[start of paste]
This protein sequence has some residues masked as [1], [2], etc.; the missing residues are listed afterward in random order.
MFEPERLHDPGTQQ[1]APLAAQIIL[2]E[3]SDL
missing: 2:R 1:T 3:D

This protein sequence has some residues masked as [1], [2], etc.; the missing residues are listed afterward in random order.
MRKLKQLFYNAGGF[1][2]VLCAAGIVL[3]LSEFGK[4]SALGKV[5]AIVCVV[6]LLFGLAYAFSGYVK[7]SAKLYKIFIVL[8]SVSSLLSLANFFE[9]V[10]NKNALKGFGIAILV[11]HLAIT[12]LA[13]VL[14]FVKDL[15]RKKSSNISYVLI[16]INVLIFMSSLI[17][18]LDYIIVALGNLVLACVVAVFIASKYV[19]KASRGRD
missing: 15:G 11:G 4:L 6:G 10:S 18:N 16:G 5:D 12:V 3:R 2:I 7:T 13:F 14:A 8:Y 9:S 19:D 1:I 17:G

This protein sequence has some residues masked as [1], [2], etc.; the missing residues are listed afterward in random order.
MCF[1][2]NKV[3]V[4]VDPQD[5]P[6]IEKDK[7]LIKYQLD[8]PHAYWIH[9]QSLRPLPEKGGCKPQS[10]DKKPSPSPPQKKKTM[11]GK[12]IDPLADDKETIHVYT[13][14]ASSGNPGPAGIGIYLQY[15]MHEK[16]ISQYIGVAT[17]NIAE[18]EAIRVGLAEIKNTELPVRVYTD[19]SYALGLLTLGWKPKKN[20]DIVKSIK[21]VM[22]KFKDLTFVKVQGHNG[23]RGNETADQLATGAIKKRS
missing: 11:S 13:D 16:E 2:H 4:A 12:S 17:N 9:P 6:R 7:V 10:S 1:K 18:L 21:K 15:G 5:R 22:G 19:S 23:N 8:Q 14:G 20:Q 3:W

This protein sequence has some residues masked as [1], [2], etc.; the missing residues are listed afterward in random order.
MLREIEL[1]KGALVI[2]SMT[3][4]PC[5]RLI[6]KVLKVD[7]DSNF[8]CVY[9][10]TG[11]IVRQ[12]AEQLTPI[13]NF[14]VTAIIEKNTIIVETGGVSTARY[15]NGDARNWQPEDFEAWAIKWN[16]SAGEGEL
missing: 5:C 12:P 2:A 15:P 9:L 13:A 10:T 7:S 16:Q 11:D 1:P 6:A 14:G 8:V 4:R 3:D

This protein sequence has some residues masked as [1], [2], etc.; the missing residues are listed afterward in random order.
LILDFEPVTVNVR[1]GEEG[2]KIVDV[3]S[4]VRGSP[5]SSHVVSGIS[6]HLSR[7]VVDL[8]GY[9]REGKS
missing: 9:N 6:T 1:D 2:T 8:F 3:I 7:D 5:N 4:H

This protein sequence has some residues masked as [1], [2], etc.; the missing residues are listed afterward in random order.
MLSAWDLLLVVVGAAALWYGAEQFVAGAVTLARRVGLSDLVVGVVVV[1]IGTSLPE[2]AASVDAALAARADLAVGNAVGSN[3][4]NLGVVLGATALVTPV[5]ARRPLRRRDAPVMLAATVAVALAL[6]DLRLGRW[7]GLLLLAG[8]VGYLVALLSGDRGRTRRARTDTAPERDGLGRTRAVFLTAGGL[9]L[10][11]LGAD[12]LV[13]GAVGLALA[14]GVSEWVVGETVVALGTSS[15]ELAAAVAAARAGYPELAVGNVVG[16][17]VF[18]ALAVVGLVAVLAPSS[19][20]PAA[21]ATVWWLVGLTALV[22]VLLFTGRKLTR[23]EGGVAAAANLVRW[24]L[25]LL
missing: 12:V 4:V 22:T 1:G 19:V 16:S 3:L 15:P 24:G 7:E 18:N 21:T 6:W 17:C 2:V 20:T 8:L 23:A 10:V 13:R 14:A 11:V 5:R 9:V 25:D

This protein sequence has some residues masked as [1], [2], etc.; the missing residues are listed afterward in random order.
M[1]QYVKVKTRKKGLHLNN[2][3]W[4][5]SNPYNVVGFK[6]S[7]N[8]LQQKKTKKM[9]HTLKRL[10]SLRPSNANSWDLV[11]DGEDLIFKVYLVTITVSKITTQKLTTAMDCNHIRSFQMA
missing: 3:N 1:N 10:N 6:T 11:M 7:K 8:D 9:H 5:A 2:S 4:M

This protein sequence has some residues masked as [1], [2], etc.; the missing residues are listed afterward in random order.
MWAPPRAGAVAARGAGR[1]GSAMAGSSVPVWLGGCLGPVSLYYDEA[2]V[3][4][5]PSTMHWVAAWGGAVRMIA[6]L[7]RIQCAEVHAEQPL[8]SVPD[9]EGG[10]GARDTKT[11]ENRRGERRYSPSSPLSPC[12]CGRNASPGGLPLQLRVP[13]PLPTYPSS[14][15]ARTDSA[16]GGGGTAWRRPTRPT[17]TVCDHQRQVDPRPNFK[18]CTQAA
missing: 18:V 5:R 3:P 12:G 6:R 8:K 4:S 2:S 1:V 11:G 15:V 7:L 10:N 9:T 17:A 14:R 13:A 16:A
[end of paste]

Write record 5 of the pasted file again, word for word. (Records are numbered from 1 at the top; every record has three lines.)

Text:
This protein sequence has some residues masked as [1], [2], etc.; the missing residues are listed afterward in random order.
LILDFEPVTVNVR[1]GEEG[2]KIVDV[3]S[4]VRGSP[5]SSHVVSGIS[6]HLSR[7]VVDL[8]GY[9]REGKS
missing: 9:N 6:T 1:D 2:T 8:F 3:I 7:D 5:N 4:H